Howe’s telling of the Reid brother’s fractious relationship certainly makes them seem worlds apart in terms of personality, but that they are two sides of the same undividable talent. Jim was apparently more into booze and class A drugs, whereas William seemed more content with smoking weed towards the end, neither of which helped the paranoia and their ability to hold it together. It is tragic and funny to hear them compare themselves to their Lolapalooza colleagues who all had personal trainers and special healthy diets, whereas our glum heroes from Scotland came only armed with drugs, booze and attitude. William also plays the shadowy figure to the story, absent physically, but providing the song writing genius; a casual look at the 21 Singles compilation will show you he is the accredited song writer on 17 of them, Jim three and they share the credits on “Upside Down”. But Jim Reid is the necessary front man and voice of the book, a buffer that lets William play away in the background. His golden voice and brooding figure is as essential to the Mary Chain sound as feedback and William’s solos, giving emotion, venom and dirt to the lyrics. This is not as easy as it seems as, like all good rock n roll, there is not always a lot of meaning or sense in the words, but a proper singer can add meaning where none exists or who can commit to the song and therefore convey its obscure message with total clarity. It’s like actors in science fiction films who manage to convince you their world is real when they talk about things as ludicrous as stun lasers, light speed travel, alien species and other pseudo-scientific gibberish. It’s not easy to do it with a straight face or to mean it.

“I'm taking my thoughts to the railway station
Put 'em on a train just to see what's coming back
What's coming back, it's coming like a heart attack”





But there are many critical questions left unanswered by the story. Firstly, the release of “Upside Down” in October 1984 at the same time as the bands notorious early shows begs the question: why was their punk attitude so important in the early 1980s so many years after punk had been and failed? A look at the commercial charts from 1983, the year the Mary Chain formed, reveals a lot of breezy synth pop from Culture Club, Spandau Ballet, Michael Jackson, Lionel Ritchie and the like. The next year would be more of the same. On a commercial level then, there was an utter lack of sincerity or social comment and a near total absence of guitars as synthesisers and studio trickery began to replace talent, practice and cohesion as a band. This was music that needed to be taken down, again, and there was only one way to do it and that was from the inside out.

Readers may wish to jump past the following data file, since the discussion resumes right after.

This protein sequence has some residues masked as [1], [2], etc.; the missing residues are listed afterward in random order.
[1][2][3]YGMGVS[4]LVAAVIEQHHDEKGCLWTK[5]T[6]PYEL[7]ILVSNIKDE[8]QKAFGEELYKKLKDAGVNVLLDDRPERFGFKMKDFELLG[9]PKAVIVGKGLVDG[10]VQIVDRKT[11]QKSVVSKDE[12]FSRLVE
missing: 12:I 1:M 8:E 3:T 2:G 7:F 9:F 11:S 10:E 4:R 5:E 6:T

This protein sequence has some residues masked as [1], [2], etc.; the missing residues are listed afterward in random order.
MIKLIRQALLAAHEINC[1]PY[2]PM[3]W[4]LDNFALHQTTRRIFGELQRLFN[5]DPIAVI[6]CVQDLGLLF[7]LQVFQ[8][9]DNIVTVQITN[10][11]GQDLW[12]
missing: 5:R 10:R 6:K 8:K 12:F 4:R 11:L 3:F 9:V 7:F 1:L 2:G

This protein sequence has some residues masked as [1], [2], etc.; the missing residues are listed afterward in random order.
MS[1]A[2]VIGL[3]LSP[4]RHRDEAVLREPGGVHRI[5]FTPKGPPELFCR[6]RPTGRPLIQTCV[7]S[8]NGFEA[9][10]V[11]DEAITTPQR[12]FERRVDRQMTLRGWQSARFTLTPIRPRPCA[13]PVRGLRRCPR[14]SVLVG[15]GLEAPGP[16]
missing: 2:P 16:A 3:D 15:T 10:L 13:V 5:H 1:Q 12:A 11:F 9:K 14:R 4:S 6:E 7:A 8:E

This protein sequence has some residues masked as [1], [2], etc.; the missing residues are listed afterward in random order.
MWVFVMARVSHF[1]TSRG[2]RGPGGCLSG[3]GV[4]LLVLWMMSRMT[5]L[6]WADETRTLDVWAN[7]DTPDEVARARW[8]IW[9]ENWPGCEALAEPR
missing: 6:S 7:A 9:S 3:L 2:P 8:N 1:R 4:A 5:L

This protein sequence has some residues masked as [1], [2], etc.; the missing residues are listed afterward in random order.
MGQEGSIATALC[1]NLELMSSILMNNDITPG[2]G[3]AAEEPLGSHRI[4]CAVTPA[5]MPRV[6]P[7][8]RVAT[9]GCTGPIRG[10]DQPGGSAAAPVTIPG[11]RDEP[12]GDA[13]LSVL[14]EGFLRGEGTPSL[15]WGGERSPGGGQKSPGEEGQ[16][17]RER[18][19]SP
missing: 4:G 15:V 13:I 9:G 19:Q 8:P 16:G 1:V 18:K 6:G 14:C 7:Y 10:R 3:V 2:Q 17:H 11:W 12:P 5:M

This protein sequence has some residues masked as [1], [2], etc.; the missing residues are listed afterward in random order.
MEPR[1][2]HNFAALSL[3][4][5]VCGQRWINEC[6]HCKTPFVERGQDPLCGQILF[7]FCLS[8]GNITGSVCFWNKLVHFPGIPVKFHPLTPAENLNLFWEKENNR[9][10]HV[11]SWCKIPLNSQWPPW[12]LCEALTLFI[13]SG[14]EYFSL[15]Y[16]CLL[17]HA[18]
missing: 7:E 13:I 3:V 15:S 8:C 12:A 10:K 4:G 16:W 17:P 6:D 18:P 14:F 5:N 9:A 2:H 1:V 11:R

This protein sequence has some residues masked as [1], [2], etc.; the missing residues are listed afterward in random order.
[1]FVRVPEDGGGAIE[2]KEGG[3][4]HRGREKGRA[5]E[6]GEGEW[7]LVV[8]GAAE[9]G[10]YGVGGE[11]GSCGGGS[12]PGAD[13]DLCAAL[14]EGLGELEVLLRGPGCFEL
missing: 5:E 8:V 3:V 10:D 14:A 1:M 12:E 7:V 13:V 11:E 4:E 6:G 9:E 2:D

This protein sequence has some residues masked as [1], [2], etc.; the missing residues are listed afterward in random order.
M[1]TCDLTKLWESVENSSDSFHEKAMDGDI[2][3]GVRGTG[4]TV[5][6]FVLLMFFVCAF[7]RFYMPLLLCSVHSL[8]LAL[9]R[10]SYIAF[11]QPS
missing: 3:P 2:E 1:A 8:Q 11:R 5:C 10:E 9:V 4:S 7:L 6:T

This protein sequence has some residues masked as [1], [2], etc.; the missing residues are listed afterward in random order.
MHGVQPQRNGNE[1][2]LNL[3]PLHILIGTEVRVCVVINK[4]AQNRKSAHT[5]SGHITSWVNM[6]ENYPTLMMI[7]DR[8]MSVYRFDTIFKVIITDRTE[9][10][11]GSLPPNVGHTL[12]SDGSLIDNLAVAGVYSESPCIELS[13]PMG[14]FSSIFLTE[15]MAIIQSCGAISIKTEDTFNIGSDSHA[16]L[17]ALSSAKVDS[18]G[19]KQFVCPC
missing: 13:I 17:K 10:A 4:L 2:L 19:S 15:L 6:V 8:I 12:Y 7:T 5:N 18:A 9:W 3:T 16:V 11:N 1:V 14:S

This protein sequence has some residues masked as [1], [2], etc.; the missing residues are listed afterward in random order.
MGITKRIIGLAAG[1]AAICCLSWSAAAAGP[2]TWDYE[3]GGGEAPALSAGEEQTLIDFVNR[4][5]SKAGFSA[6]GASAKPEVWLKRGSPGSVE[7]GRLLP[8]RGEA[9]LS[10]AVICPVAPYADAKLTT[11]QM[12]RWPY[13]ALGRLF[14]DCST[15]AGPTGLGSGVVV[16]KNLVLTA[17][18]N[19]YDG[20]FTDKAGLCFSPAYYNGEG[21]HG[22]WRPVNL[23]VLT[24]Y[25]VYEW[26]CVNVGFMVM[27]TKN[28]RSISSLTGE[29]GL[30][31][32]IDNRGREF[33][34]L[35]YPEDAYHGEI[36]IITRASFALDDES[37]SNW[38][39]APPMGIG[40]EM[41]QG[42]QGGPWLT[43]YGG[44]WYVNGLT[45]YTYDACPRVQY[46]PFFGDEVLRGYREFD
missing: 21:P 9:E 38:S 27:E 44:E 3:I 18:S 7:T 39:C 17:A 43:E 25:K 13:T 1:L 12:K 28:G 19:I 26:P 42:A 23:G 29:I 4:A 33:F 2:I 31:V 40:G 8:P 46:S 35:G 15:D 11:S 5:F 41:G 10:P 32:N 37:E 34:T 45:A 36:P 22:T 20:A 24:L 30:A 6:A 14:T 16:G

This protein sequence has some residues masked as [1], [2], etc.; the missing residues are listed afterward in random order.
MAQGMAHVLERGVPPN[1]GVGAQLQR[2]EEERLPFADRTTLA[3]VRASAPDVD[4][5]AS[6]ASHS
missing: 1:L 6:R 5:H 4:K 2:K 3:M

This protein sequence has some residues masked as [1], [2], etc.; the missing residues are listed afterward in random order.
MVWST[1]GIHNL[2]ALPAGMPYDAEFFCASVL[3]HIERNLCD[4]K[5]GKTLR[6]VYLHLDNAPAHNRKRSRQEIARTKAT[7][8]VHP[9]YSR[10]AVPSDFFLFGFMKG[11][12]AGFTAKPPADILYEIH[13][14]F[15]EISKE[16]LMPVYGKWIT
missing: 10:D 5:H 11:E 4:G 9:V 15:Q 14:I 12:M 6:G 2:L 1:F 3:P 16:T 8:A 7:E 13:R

The Sex Pistols trajectory in relation to pop bears many similarities to the Mary Chain, but with several important differences, most significantly that the Pistols’ attack was from the outside in, despite the privileged position in the music business. The Sex Pistols ushered in an era of social rock, where the mindlessness of pop’s lyrics where replaced by a mandatory social comment and a visceral attempt to capture what was real in your life and not what was desired in the idyll life proposed on advertising hoardings and in government slogans and the corrupt dreams of corporations. But the grim reality of the streets, despite the fact that Malcom McClaren and company also had boutique art world connections, required a lot of anger which was self-limiting in terms of the emotional range possible even if it fueled the constant attacks that brought the first breaches in the wall. Punk was the sound of music and society turning against itself. But for all of its social comment, rage against the machine and political antagonism, punk was an infertile and loveless torpor. Post punk added creative possibilities with new electronic instruments, textures and funk and thus revealed a way out of punk’s cul-de-sac, but in terms of context, the aim was still largely social, although the growing lure of the dance floor did not escape the eyes of all its participants. When the Mary Chain entered the scene they essentially looped out the intervening years, between The Sex Pistols’ impact and their arrival, restoring commercial pop’s forever broken-hearted sentimentality and romance to where it had been ripped from the heart in the throes of aggression and anger that was punk’s nihilism. At the heart of the Mary Chain was anger and boredom, but also sadness, melancholy and longing, emotions whose path lead back to punk by groups like The Cure and Siouxsie and the Banshees, but which also originated beyond them all in the 50s and 60s. Whereas punk had drawn from the “Nuggets: Original Artyfacts From the First Psychedelic Era, 1965-1968” compilation for inspiration, the Mary Chain had also turned to old classic pop and R&B for inspiration, re-appropriating Chuck Berry, Bo Diddley, Marvin Gaye, The Beach Boys, Syd Barrett and more into their arsenal. Many of their most renowned tracks are classic break-up songs like “April Skies” and “Happy when it rains” which are Motown with feedback and almost anti-punk in their positioning. The fact that Jim Reid sang with an almost American accent is also revealing about their alliance to the roots of rock and roll and their goal of doing an inside job on the business and the dominant culture of the times.